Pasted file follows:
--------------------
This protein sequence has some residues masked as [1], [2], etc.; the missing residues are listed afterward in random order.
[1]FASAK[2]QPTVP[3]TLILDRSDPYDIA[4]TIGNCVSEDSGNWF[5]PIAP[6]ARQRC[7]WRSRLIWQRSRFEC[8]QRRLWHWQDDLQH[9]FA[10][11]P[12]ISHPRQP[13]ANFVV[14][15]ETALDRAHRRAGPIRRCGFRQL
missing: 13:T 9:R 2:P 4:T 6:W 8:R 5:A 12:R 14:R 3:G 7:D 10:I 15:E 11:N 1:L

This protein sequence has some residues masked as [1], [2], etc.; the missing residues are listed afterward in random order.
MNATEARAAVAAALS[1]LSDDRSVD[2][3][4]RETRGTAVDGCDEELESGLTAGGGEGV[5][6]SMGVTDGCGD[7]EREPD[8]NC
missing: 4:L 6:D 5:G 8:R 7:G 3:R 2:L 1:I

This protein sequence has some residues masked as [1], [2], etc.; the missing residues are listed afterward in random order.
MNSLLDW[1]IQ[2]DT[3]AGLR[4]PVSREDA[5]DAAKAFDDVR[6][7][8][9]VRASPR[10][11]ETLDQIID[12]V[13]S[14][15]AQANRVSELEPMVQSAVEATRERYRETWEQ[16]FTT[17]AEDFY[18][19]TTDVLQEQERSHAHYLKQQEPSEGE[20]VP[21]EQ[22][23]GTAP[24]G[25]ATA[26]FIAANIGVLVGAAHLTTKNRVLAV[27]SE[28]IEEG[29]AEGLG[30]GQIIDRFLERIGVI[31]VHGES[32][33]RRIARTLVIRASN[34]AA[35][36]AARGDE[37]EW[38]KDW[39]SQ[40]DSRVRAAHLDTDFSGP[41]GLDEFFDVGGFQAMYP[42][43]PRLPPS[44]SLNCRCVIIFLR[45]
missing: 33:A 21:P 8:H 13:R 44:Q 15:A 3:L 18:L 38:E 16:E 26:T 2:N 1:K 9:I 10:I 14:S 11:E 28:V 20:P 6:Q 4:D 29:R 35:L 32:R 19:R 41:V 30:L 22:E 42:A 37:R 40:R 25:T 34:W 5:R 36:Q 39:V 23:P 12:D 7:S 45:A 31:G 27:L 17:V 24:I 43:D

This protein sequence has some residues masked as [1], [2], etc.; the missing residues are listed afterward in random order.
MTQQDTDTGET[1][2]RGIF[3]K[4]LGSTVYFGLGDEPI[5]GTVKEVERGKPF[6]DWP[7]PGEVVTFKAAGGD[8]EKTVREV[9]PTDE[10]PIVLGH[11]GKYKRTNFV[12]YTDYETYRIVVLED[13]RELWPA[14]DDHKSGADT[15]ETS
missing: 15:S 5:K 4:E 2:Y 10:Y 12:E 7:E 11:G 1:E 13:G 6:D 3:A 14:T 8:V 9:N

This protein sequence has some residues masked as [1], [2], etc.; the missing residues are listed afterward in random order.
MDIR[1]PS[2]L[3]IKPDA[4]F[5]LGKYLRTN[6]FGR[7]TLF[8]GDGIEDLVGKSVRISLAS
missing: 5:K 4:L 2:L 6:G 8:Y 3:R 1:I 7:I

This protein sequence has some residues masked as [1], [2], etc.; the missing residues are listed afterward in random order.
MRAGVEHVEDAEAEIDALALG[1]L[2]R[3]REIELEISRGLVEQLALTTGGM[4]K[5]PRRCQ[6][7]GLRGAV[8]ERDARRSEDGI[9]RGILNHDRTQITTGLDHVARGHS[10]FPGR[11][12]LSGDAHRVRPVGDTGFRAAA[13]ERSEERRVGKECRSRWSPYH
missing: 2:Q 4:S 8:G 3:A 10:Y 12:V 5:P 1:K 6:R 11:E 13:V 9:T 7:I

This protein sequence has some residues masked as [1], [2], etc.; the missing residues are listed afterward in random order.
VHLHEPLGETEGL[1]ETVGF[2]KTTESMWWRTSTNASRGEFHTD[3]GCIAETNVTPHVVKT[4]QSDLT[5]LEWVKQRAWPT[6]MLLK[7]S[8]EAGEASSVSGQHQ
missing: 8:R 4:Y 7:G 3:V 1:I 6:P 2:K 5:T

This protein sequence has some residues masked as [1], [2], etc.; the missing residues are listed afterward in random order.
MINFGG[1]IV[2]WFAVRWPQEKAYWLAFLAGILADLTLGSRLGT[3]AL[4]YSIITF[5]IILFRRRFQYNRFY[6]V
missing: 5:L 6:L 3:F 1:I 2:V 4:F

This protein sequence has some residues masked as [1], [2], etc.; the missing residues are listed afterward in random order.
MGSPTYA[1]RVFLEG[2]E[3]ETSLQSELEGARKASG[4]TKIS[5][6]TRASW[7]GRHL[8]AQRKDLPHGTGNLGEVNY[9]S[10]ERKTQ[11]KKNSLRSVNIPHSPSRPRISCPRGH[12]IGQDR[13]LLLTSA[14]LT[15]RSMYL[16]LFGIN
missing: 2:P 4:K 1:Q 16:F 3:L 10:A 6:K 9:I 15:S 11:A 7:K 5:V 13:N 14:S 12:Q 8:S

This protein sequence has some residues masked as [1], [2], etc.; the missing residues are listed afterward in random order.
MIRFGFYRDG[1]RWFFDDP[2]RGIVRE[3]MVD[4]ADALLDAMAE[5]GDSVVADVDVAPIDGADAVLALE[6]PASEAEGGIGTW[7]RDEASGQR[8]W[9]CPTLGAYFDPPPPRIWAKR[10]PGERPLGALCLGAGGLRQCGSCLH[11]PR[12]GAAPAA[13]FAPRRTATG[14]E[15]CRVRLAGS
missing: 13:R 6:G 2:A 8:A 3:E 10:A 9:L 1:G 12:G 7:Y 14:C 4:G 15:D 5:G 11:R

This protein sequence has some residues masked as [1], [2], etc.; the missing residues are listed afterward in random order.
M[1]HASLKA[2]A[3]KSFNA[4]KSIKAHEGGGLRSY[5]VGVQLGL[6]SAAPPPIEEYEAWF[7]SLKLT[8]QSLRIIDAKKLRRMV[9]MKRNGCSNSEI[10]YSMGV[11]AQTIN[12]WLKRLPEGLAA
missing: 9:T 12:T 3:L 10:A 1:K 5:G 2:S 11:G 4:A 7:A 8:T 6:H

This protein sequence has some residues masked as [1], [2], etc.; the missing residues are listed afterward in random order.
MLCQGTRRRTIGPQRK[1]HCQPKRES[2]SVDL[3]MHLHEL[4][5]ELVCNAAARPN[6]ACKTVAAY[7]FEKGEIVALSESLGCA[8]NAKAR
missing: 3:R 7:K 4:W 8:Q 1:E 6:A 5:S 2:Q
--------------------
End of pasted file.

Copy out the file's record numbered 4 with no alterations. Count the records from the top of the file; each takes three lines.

This protein sequence has some residues masked as [1], [2], etc.; the missing residues are listed afterward in random order.
MTQQDTDTGET[1][2]RGIF[3]K[4]LGSTVYFGLGDEPI[5]GTVKEVERGKPF[6]DWP[7]PGEVVTFKAAGGD[8]EKTVREV[9]PTDE[10]PIVLGH[11]GKYKRTNFV[12]YTDYETYRIVVLED[13]RELWPA[14]DDHKSGADT[15]ETS
missing: 15:S 5:K 4:E 2:Y 10:Y 12:E 7:E 11:G 1:E 13:G 6:D 3:A 14:T 8:V 9:N